The Sykes family were originally merchants from the West Riding of Yorkshire, they moved to Sledmere in the early C18, buying up large areas of land to create the Sledmere Estate, where they introduced new efficient farming methods and developed horse breeding stables. Sir Tatton Sykes, 5th Baronet, first engaged the well-respected architect Temple Moore in 1893 to design the addition of a north aisle to the church at Helperthorpe. Clearly having been satisfied with this work, Sir Tatton Sykes once more engaged the services of Temple Moor during the late-1890s to design the Church of St Mary and a village cross at Sledmere.
Temple Moore produced a design for the cross that was almost a direct copy of the Eleanor Cross at Hardingstone, Northamptonshire, which was built in 1291 for King Edward I, marking one of the resting places of Queen Eleanor’s cortège as it progressed on its way to Westminster Abbey. Although superficially very similar, Temple Moore’s design did differ in detail as the top tier of the cross at Hardingstone had been missing since before 1460; consequently the top tier at Sledmere, housing four statues of the Virgin Mary, surmounted by a crocheted pinnacle and a jewelled cross, was of Moore’s own design. Likewise the four statues of Queen Eleanor all differ in style and pose from those of the cross at Hardingstone. The cross was built by Thompsons of Peterborough, with Mr G Mills being the foreman of the masons and John Barker of Kennington undertaking the ornamental carving.
The Eleanor Cross acquired a new role during 1918, becoming a war memorial following the insertion of incised brass effigies into the blind panels of the first stage and the erection of a bejeweled bronze crucifix at the apex of the monument. The decision to convert the cross into a war memorial was taken by Lieutenant-Colonel Sir Mark Sykes 6th Baronet MP to commemorate his fellow officers of the 5th Battalion Yorkshire Regiment who had been killed during the First World War, together with men from the Sledmere Estate, a soldier from the 1st Battalion Cheshire Regiment, and another from the Princess Patricia’s Canadian Light Infantry, who were known to him. The epitaphs were written by and the designs of the individual figures commemorated were drawn by Sir Mark Sykes, in consultation with the relatives of the deceased. The designs were strongly influenced by Sir Mark Sykes' interest in the Gothic Revival, chivalry and the Crusades. Given the accuracy of depiction of the uniforms and equipment, it is strange to note that the muzzles of all rifles depicted are missing. The brass effigies were executed in a C15 style and were manufactured gilded and engraved by Gowthorpe and Sons, memorial brass engravers of London. The effigies were installed over a period of months in 1918, in seven of the eight blind panels of the Eleanor Cross, leaving one vacant. A succession of un-veilings occurred as the memorial brass effigies were added to the monument.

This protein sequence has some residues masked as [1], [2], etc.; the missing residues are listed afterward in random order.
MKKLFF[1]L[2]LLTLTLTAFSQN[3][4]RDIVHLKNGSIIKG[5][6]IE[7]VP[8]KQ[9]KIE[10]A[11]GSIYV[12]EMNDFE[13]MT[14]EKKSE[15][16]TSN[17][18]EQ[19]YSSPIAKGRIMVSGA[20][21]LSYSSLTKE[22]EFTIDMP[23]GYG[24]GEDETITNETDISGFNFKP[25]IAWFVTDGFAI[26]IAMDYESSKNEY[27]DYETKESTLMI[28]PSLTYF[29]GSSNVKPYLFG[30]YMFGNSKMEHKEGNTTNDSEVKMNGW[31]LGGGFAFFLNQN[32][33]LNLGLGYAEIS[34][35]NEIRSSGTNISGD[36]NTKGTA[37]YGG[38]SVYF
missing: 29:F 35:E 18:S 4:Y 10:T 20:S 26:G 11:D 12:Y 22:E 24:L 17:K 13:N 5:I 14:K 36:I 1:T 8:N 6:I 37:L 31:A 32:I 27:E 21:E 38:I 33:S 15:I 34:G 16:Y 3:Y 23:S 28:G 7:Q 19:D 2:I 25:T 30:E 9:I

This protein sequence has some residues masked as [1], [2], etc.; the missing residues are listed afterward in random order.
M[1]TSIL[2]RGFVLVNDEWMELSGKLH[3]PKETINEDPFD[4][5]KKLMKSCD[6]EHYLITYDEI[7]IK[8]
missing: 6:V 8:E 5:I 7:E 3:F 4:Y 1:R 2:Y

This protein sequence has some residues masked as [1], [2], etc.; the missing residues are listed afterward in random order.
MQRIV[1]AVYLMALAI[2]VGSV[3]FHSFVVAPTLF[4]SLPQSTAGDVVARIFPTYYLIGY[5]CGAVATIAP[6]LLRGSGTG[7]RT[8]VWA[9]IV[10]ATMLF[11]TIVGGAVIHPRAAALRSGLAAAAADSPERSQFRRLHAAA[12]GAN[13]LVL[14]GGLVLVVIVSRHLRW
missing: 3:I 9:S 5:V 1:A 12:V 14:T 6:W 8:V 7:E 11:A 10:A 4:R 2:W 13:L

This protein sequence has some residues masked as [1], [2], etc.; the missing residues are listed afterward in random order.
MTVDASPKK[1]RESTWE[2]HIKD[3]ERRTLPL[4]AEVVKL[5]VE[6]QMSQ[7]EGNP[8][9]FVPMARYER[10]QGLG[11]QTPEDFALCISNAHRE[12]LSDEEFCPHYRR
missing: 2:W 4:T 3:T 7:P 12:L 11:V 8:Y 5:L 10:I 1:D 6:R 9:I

Sir Mark Sykes died of pneumonia on 16th February 1919, as a complication of having contracted Spanish flu, while attending the Paris Peace Conference. His presence at the conference was to act as the British expert on the Middle East, having been party to the drawing up of the Asia Minor Agreement of 1916 (Sykes–Picot Agreement) which determined the boundaries of countries and colonial spheres of influence in the post-war Middle East. In 1921 the tenants and villagers of the Sledmere Estate raised the funds for a further brass effigy depicting Sir Mark Sykes and it was installed in the remaining vacant blind panel of the Eleanor Cross. This effigy, and the last one of the effigies of the officers of the 5th Battalion Yorkshire Regiment, were unveiled at a dual unveiling ceremony on 3rd April 1921. A Guard of Honour was provided by the Driffield Company, 5th Battalion Green Howards, who lined the ropes surrounding the monument; inside the rope enclosure stood a further fifty veterans of the 5th Battalion Yorkshire Regiment, together with Lady Sykes and members of the Sykes family, Mrs J A Raymond Thomson, and other dignitaries. The effigy of Sir Mark Sykes was unveiled by the Reverend J Smith, Abbot of Ampleforth Abbey and that of Lt. Colonel Thomson by Colonel Commandant B G Price, DSO.
This war memorial of 1918, converted from a late C19 reproduction Eleanor Cross, should be upgraded from Grade II to Grade I for the following principal reasons:
* Architect: the very high quality of the original reproduction Eleanor Cross is unsurprising given its design by the well-respected C19 architect Temple Lushington Moore and its construction by the well-known monumental masons Thompsons of Peterborough;
* Design interest: the conversion of the Eleanor Cross to a war memorial by the addition of brass effigy likenesses of officers and soldiers was carried out to the highest standard and is sensitive to the original gothic style of the monument; it has produced a war memorial of exceptional interest;
* Quality of effigies: the design and execution of the effigies in a C15 style, the mixture of knightly attire and contemporary field uniforms, together with chivalric references, combine to produce a most unusual war memorial that reflects Lt. Col Mark Sykes’ interest in the Gothic Revival and chivalry;
* Historical interest: as an eloquent witness to the tragic impacts of world events on this community, and the sacrifices it made in the conflicts of the C20;
* Group value: the memorial stands in a prominent place within the wider context of Sledmere village and has a strong relationship with the adjacent Grade I, II* and II listed buildings, including the Wagoners’ Memorial, the Church of Saint Mary, and Sledmere House;
* Association: Lt. Col. Mark Sykes, 6th Baronet, MP is a significant figure as a British expert on the Middle East and party to drawing up the Sykes-Picot Agreement of 1916.